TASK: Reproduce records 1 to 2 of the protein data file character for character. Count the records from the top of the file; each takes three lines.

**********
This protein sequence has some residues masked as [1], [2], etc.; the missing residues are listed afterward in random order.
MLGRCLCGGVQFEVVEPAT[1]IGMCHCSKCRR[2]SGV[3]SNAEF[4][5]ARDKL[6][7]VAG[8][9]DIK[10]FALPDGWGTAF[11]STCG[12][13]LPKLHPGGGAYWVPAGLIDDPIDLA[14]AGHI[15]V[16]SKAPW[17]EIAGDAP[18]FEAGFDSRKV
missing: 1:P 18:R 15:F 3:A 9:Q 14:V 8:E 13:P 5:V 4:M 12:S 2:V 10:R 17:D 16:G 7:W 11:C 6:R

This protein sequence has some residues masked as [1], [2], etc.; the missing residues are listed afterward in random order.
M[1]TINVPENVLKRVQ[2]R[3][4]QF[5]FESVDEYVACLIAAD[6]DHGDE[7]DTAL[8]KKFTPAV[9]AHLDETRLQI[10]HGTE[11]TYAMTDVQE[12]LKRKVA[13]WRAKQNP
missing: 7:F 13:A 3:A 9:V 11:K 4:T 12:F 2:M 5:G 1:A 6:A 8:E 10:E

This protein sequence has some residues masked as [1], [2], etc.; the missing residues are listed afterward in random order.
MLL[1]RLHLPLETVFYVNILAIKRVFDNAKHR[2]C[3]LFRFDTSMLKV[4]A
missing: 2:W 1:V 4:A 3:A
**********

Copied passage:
This protein sequence has some residues masked as [1], [2], etc.; the missing residues are listed afterward in random order.
MLGRCLCGGVQFEVVEPAT[1]IGMCHCSKCRR[2]SGV[3]SNAEF[4][5]ARDKL[6][7]VAG[8][9]DIK[10]FALPDGWGTAF[11]STCG[12][13]LPKLHPGGGAYWVPAGLIDDPIDLA[14]AGHI[15]V[16]SKAPW[17]EIAGDAP[18]FEAGFDSRKV
missing: 1:P 18:R 15:F 3:A 9:Q 14:V 8:E 13:P 5:V 4:M 12:S 2:V 10:R 17:D 16:G 7:W 11:C 6:R

This protein sequence has some residues masked as [1], [2], etc.; the missing residues are listed afterward in random order.
M[1]TINVPENVLKRVQ[2]R[3][4]QF[5]FESVDEYVACLIAAD[6]DHGDE[7]DTAL[8]KKFTPAV[9]AHLDETRLQI[10]HGTE[11]TYAMTDVQE[12]LKRKVA[13]WRAKQNP
missing: 7:F 13:A 3:A 9:V 11:K 4:T 12:F 2:M 5:G 1:A 6:A 8:E 10:E